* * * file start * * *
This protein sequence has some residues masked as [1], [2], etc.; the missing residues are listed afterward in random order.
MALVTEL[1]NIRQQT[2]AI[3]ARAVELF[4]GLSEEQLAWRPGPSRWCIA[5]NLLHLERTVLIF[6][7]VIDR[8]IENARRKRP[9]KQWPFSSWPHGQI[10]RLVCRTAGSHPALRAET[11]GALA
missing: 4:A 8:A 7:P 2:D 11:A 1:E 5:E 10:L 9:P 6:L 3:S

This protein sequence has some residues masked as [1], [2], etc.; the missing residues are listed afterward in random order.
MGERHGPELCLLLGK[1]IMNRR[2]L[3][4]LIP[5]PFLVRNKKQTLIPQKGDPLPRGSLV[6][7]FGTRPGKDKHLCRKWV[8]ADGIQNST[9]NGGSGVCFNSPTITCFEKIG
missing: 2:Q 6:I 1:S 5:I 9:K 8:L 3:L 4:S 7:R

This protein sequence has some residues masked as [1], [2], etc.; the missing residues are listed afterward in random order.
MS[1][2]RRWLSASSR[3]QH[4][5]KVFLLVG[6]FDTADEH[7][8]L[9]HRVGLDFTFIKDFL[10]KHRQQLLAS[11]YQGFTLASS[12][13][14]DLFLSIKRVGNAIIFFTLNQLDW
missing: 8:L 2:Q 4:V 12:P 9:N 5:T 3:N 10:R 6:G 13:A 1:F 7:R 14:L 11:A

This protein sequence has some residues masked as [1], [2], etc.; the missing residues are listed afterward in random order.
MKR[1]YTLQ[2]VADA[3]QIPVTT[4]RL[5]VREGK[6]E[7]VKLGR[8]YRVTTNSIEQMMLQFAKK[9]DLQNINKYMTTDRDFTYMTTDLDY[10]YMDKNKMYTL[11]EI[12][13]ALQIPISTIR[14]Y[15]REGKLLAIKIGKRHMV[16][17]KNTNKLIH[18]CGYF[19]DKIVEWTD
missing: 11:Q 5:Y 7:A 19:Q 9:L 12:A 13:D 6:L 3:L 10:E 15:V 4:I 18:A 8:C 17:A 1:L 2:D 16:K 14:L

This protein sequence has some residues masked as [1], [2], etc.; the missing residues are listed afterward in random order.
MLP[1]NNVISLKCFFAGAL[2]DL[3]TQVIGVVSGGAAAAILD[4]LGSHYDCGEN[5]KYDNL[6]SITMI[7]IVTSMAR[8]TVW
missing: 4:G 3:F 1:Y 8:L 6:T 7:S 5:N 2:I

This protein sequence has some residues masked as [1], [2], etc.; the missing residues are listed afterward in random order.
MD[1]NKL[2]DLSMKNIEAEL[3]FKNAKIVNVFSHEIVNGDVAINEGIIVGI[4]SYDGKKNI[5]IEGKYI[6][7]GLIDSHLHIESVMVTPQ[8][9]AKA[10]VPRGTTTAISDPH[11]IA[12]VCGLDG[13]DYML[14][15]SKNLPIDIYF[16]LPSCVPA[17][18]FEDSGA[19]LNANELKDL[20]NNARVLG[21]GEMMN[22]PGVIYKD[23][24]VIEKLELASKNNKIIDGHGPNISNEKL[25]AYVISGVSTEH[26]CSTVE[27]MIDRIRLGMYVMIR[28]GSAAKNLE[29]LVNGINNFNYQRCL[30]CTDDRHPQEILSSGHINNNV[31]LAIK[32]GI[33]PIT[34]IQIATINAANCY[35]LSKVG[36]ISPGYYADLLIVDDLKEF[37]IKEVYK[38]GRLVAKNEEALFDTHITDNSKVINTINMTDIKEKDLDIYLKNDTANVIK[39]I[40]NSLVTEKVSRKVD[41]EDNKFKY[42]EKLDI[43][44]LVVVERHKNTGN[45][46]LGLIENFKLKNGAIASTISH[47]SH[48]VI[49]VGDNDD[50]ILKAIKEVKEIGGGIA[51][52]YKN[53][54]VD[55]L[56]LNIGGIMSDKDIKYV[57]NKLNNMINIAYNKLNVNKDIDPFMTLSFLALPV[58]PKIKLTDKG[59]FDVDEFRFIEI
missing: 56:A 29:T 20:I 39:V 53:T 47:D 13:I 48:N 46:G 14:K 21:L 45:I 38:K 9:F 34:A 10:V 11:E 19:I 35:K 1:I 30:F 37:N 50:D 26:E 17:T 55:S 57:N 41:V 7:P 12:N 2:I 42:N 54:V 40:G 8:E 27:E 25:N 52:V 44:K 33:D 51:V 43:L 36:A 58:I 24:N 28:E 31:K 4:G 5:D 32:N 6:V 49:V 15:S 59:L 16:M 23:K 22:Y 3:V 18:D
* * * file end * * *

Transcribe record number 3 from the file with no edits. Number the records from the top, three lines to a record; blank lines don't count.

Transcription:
This protein sequence has some residues masked as [1], [2], etc.; the missing residues are listed afterward in random order.
MS[1][2]RRWLSASSR[3]QH[4][5]KVFLLVG[6]FDTADEH[7][8]L[9]HRVGLDFTFIKDFL[10]KHRQQLLAS[11]YQGFTLASS[12][13][14]DLFLSIKRVGNAIIFFTLNQLDW
missing: 8:L 2:Q 4:V 12:P 9:N 5:T 3:N 10:R 6:G 13:A 1:F 7:R 14:L 11:A